|Journalist Annie Jacobsen's various online bios report that:
Annie Jacobsen writes the "Backstory" blog for the Los Angeles Times Magazine. (PajamasMedia.com)
The reporter sat for some 500 interviews after she broke the story on terrorists probing commercial airliners. When she isn't digging into intelligence issues for the likes of the National Review, she's snapping Legos with her two boys. /(LAtimes.com blog)
Annie Jacobsen is a contributing editor for the Los Angeles Times Magazine and writes a weekly column... at latimes.com. An internationally recognized journalist, articles by and about her have appeared in National Review, the Dallas Morning News, the London Telegraph, Foreign Policy Magazine, Shanghai Daily, the New York Times and elsewhere. She has made guest appearances on more than 600 radio shows speaking to such diverse audiences as NPR and “The Savage Nation” about terrorism, national security and intelligence matters...
Hachette Speakers Bureau.com)
Jacobsen graduated from St. Paul’s School in New Hampshire, in 1985, and Princeton University, in 1989, where she wrote with Joyce Carol Oates and Paul Auster, studied Greek, and served as captain of the Princeton Women’s Ice Hockey Team. She lives in Los Angeles with her husband Kevin and their two sons. Area51TheBook.com)
Really? I mean, it's great that you love your high school -- I'm still somewhat fond of mine -- but, um...
She's here talking about this:
Suspected government coverups of alien visits have been the stuff of conspiracy theorists for years. Now, in an embargoed show and book that were not available for review before the book's publication, actual participants in the notorious Area 51 speak out about their experiences. Look for National Geographic Channel's Area 51 Declassified, which will première May 22. The book "Area 51: An Uncensored History of America's Top Secret Military Base" will be released May 17.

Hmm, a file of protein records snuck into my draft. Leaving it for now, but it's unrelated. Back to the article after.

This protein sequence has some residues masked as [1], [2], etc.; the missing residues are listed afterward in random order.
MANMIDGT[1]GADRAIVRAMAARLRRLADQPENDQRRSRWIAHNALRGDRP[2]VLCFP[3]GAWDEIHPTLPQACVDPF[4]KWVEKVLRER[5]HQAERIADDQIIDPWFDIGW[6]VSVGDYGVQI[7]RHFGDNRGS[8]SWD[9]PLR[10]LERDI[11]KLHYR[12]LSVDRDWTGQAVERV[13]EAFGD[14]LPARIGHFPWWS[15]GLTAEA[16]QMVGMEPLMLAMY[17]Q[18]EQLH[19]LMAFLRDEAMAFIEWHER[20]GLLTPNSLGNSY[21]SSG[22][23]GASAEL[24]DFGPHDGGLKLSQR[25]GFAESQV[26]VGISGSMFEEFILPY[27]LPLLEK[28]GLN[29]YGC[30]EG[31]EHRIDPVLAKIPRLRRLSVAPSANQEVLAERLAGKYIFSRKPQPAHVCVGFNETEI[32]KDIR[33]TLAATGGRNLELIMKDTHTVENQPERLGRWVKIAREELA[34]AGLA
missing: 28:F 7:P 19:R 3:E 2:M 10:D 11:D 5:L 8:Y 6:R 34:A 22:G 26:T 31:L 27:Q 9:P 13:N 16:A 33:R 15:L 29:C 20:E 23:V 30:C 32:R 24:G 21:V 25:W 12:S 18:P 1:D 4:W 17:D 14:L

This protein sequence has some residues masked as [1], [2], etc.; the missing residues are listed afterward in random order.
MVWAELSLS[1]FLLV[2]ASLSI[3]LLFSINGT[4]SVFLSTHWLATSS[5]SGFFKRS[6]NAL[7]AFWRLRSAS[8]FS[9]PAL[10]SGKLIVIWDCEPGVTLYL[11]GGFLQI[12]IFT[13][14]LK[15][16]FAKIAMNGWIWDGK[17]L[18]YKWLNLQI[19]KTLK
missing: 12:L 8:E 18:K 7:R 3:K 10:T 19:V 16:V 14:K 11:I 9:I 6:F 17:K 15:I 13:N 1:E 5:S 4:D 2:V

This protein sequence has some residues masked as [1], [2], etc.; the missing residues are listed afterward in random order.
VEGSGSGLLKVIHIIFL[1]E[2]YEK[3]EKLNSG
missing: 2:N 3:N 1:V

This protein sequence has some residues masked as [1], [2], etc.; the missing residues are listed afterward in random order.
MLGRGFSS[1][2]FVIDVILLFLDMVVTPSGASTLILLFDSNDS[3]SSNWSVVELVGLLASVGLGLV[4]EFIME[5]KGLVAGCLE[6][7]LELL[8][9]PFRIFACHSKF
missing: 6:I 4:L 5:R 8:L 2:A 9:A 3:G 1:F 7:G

The book is an expansion of an LATimes article from 2009. Here's the meat:
As for the myths of reverse engineering of flying saucers, Barnes offers some insight: "We did reverse engineer a lot of foreign technology, including the Soviet MiG fighter jet out at the Area"--even though the MiG wasn't shaped like a flying saucer. As for the underground-tunnel talk, that, too, was born of truth. Barnes worked on a nuclear-rocket program called Project NERVA, inside underground chambers at Jackass Flats, in Area 51's backyard. "Three test-cell facilities were connected by railroad, but everything else was underground," he says.
And the quintessential Area 51 conspiracy--that the Pentagon keeps captured alien spacecraft there, which they fly around in restricted airspace? Turns out that one's pretty easy to debunk. The shape of OXCART was unprecedented, with its wide, disk-like fuselage designed to carry vast quantities of fuel. Commercial pilots cruising over Nevada at dusk would look up and see the bottom of OXCART whiz by at 2,000-plus mph. The aircraft's titanium body, moving as fast as a bullet, would reflect the sun's rays in a way that could make anyone think, UFO.
The NYTimes did get an early copy:
At the start of “Area 51,” Annie Jacobsen’s cauldron-stirring book about America’s most mysterious military installation, Ms. Jacobsen offers a passing glimpse of a large-headed little gray space alien being interrogated by scientists in white coats. This is both a tease and a distraction. Yes, Ms. Jacobsen will eventually address the U.F.O. issue with which conspiracy theorists eagerly associate Area 51, but her book is not science fiction. It’s much more levelheaded. It is an assertive account, revelatory but also mystifying, of the long-hidden United States weaponry and espionage programs to which she says Area 51 is home...